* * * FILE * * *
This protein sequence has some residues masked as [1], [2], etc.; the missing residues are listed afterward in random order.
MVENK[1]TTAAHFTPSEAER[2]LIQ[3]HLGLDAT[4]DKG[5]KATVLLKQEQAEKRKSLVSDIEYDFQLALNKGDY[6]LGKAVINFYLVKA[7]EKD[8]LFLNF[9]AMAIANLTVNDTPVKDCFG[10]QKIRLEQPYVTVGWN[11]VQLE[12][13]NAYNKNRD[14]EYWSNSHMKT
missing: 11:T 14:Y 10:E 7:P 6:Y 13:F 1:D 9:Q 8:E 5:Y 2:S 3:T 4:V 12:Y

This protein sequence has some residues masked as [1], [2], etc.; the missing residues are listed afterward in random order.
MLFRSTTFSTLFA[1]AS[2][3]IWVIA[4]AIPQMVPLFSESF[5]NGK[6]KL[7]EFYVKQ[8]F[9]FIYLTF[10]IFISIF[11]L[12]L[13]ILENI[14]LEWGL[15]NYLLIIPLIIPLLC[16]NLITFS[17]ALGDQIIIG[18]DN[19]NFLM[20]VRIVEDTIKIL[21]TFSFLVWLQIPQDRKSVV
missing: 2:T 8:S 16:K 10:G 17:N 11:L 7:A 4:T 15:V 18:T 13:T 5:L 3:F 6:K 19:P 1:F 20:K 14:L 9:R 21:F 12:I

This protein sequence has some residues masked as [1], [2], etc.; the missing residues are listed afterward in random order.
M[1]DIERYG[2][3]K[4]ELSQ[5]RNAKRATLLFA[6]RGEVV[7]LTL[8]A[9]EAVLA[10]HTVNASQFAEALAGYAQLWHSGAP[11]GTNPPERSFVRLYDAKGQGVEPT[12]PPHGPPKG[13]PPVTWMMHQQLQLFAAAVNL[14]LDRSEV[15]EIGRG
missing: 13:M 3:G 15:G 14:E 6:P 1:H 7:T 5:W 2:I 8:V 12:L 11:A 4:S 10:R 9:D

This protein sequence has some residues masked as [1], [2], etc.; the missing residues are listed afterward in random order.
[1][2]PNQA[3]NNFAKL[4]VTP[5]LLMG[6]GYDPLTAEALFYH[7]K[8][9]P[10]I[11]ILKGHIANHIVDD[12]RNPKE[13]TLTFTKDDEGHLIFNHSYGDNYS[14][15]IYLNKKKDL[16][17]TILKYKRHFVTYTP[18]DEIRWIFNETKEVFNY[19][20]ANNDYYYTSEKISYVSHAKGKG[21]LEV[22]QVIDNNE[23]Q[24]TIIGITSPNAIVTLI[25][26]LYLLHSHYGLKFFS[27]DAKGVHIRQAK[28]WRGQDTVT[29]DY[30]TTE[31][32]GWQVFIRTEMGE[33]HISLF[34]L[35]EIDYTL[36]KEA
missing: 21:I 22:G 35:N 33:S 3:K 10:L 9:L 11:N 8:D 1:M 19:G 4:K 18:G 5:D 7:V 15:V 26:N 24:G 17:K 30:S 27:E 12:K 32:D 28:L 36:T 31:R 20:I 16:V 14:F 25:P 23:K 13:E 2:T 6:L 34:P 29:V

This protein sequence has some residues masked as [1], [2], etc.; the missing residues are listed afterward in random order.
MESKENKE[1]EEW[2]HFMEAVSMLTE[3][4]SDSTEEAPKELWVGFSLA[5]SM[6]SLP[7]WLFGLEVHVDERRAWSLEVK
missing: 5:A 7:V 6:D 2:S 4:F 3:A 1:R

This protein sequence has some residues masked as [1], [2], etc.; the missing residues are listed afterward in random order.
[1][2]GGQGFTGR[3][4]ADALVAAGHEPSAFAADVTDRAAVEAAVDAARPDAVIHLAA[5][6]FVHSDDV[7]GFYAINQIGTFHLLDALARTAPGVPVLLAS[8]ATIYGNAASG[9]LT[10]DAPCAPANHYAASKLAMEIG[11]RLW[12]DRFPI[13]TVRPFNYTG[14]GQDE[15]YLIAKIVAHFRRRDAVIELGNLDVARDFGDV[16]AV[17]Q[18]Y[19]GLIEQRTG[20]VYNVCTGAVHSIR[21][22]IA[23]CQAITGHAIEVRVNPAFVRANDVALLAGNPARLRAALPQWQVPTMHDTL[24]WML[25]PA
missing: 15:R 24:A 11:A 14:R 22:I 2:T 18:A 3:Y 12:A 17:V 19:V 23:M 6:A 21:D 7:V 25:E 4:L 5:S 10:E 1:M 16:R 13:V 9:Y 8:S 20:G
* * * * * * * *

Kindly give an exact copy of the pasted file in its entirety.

This protein sequence has some residues masked as [1], [2], etc.; the missing residues are listed afterward in random order.
MVENK[1]TTAAHFTPSEAER[2]LIQ[3]HLGLDAT[4]DKG[5]KATVLLKQEQAEKRKSLVSDIEYDFQLALNKGDY[6]LGKAVINFYLVKA[7]EKD[8]LFLNF[9]AMAIANLTVNDTPVKDCFG[10]QKIRLEQPYVTVGWN[11]VQLE[12][13]NAYNKNRD[14]EYWSNSHMKT
missing: 11:T 14:Y 10:E 7:P 6:Y 13:F 1:D 9:Q 8:E 5:Y 2:S 3:T 4:V 12:Y

This protein sequence has some residues masked as [1], [2], etc.; the missing residues are listed afterward in random order.
MLFRSTTFSTLFA[1]AS[2][3]IWVIA[4]AIPQMVPLFSESF[5]NGK[6]KL[7]EFYVKQ[8]F[9]FIYLTF[10]IFISIF[11]L[12]L[13]ILENI[14]LEWGL[15]NYLLIIPLIIPLLC[16]NLITFS[17]ALGDQIIIG[18]DN[19]NFLM[20]VRIVEDTIKIL[21]TFSFLVWLQIPQDRKSVV
missing: 2:T 8:S 16:K 10:G 17:N 11:L 7:A 4:T 15:V 18:T 13:T 5:L 3:F 6:K 19:P 1:F 20:K 14:L 9:R 21:F 12:I

This protein sequence has some residues masked as [1], [2], etc.; the missing residues are listed afterward in random order.
M[1]DIERYG[2][3]K[4]ELSQ[5]RNAKRATLLFA[6]RGEVV[7]LTL[8]A[9]EAVLA[10]HTVNASQFAEALAGYAQLWHSGAP[11]GTNPPERSFVRLYDAKGQGVEPT[12]PPHGPPKG[13]PPVTWMMHQQLQLFAAAVNL[14]LDRSEV[15]EIGRG
missing: 13:M 3:G 15:G 14:E 6:P 1:H 7:T 5:W 2:I 8:V 12:L 11:A 4:S 10:R 9:D

This protein sequence has some residues masked as [1], [2], etc.; the missing residues are listed afterward in random order.
[1][2]PNQA[3]NNFAKL[4]VTP[5]LLMG[6]GYDPLTAEALFYH[7]K[8][9]P[10]I[11]ILKGHIANHIVDD[12]RNPKE[13]TLTFTKDDEGHLIFNHSYGDNYS[14][15]IYLNKKKDL[16][17]TILKYKRHFVTYTP[18]DEIRWIFNETKEVFNY[19][20]ANNDYYYTSEKISYVSHAKGKG[21]LEV[22]QVIDNNE[23]Q[24]TIIGITSPNAIVTLI[25][26]LYLLHSHYGLKFFS[27]DAKGVHIRQAK[28]WRGQDTVT[29]DY[30]TTE[31][32]GWQVFIRTEMGE[33]HISLF[34]L[35]EIDYTL[36]KEA
missing: 21:I 22:G 35:N 33:S 3:K 10:L 9:L 11:N 8:D 1:M 19:G 4:K 18:G 5:D 7:V 15:V 26:N 24:G 17:K 30:S 27:E 12:K 32:D 28:L 36:T 31:R 20:I 16:V 14:F 25:P 23:K 13:E 2:T 6:L 34:P 29:V

This protein sequence has some residues masked as [1], [2], etc.; the missing residues are listed afterward in random order.
MESKENKE[1]EEW[2]HFMEAVSMLTE[3][4]SDSTEEAPKELWVGFSLA[5]SM[6]SLP[7]WLFGLEVHVDERRAWSLEVK
missing: 5:A 7:V 6:D 2:S 4:F 3:A 1:R

This protein sequence has some residues masked as [1], [2], etc.; the missing residues are listed afterward in random order.
[1][2]GGQGFTGR[3][4]ADALVAAGHEPSAFAADVTDRAAVEAAVDAARPDAVIHLAA[5][6]FVHSDDV[7]GFYAINQIGTFHLLDALARTAPGVPVLLAS[8]ATIYGNAASG[9]LT[10]DAPCAPANHYAASKLAMEIG[11]RLW[12]DRFPI[13]TVRPFNYTG[14]GQDE[15]YLIAKIVAHFRRRDAVIELGNLDVARDFGDV[16]AV[17]Q[18]Y[19]GLIEQRTG[20]VYNVCTGAVHSIR[21][22]IA[23]CQAITGHAIEVRVNPAFVRANDVALLAGNPARLRAALPQWQVPTMHDTL[24]WML[25]PA
missing: 15:R 24:A 11:A 14:R 22:I 2:T 18:A 3:Y 12:A 17:V 19:V 23:M 6:A 21:D 7:V 25:E 4:L 5:S 10:E 1:M 16:R 13:V 9:Y 8:S 20:G